Insight into global research on health literacy and heart diseases: A bibliometric analysis

Le Duc Huy, Nguyen L. T. Truong, Nhi Y. Hoang, Nhi Thi Hong Nguyen, Thao T. P. Nguyen, Loan T. Dang, Yi-Hsin Elsa Hsu, Chung-Chien Huang, Yao-Mao Chang, Chung-Liang Shih, Elena T. Carbone, Shwu-Huey Yang, Tuyen V. Duong

Research output: Contribution to journalArticlepeer-review


BackgroundHealth literacy (HL) has shown its important role on reducing the burden of heart diseases. However, no study has provided a comprehensive worldwide view of the data regarding HL and heart diseases. The study aimed to provide insight into: (1) the intellectual structure, (2) research trends, and (3) research gaps on HL and heart diseases; and (4) to explore HL scales commonly utilized in heart studies.Materials and methodsStudies related to HL and heart diseases were retrieved from Web of Science, Scopus, and PubMed. All publications published between 2000 and 2021 were included after conducting keyword searches on “heart diseases” in general or on specific types of heart diseases (e.g., “heart failure”) and “health literacy”. Bibliometric analyses were carried out using the Bibliometrix R package and VOSviewer 1.6.14.FindingsA total of 388 original research articles and reviews on HL and heart diseases were included in our study. The studies were primarily conducted in the United States and developed countries. A total of 337 studies (86.9%) focused on heart failure (200 studies, 51.5%) and ischemic heart diseases (137 studies, 35.3%). Sixty-two studies (16.0%) focused on other heart diseases (e.g., valvular diseases and rheumatic heart diseases). The number of interventional studies was limited (52 studies, 13.4%) and fluctuated from 2000 to 2021. The most common questionnaires measuring health literacy among patients with heart diseases were the Test of Functional Health Literacy in Adults (TOFHLA), Short Test of Functional Health Literacy in Adults (STOFHLA), and Brief Health Literacy Screen (BHLS). Use of the eHealth Literacy Scale (eHEALS) has become the latest trend among patients with heart diseases.ConclusionHealth literacy and heart diseases were most often studied in the United States and developed countries. Several HL tools were used; eHEALS has been lately used in this field. These findings suggest the need to conduct more empirical studies on HL and heart diseases in different settings (e.g., developing or poor countries) and with different types of heart diseases (e.g., valvular and rheumatic disorders). Additionally, it is necessary to develop heart disease-specified HL scales for research and practice.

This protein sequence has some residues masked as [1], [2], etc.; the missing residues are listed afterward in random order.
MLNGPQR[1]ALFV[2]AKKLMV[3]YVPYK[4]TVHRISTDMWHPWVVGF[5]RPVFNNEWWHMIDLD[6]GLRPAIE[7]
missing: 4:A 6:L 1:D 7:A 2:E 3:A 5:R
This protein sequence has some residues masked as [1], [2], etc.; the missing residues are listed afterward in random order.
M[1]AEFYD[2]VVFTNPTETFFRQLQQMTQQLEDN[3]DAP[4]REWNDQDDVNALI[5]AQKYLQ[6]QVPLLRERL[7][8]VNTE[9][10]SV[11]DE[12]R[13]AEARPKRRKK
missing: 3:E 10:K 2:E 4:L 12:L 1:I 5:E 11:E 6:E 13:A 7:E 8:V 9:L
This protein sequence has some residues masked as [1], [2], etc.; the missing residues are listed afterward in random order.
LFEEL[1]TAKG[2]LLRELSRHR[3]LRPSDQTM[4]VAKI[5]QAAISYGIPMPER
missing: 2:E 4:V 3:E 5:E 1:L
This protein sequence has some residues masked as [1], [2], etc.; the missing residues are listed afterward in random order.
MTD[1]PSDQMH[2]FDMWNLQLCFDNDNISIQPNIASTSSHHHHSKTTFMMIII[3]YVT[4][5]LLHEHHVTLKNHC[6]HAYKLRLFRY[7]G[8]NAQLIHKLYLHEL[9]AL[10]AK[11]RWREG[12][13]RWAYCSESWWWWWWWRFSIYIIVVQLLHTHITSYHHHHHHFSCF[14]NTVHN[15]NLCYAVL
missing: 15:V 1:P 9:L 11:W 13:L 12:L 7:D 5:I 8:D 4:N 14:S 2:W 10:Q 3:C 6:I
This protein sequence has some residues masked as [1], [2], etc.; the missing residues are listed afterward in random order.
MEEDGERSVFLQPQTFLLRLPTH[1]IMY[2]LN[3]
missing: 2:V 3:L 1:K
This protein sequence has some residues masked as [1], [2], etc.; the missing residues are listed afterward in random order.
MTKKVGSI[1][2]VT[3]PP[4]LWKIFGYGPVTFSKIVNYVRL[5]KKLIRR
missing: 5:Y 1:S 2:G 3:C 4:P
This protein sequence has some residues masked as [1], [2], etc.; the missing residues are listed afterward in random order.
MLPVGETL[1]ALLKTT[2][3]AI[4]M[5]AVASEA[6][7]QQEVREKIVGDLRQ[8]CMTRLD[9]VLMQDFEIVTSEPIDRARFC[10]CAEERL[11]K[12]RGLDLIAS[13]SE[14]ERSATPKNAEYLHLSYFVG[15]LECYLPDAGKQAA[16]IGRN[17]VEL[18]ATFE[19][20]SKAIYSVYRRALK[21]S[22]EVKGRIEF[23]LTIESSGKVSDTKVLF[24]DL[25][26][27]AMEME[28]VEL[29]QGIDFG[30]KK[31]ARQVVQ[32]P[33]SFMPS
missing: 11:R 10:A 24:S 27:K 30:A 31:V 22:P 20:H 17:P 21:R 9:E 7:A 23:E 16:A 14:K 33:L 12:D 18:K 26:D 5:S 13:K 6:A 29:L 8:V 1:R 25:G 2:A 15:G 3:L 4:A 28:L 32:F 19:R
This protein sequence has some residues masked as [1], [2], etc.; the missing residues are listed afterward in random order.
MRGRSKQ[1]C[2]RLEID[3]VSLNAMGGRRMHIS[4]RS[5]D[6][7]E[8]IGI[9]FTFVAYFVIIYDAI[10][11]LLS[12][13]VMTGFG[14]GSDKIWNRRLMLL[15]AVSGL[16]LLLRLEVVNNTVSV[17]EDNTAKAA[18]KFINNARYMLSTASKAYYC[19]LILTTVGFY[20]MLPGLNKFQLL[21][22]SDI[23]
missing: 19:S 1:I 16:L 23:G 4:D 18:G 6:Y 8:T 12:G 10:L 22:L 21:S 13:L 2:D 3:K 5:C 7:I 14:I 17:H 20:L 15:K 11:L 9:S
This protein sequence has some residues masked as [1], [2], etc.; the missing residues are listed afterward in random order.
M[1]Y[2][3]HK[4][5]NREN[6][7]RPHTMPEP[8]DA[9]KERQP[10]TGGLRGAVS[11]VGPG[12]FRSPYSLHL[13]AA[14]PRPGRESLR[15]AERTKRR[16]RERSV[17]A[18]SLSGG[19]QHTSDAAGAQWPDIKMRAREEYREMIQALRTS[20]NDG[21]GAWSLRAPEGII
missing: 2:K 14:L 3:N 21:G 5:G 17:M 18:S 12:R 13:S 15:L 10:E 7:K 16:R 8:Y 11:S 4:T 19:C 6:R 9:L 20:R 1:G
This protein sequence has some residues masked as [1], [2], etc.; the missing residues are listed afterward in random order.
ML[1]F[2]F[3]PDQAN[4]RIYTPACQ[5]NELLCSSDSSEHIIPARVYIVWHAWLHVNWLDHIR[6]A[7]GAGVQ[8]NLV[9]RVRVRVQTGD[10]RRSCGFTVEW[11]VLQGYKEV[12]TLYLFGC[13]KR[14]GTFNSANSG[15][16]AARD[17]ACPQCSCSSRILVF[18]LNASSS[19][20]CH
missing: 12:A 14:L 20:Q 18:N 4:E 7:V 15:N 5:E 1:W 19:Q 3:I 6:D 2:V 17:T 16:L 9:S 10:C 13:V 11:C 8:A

Original languageEnglish
JournalFrontiers in Cardiovascular Medicine
Publication statusPublished - Nov 2022


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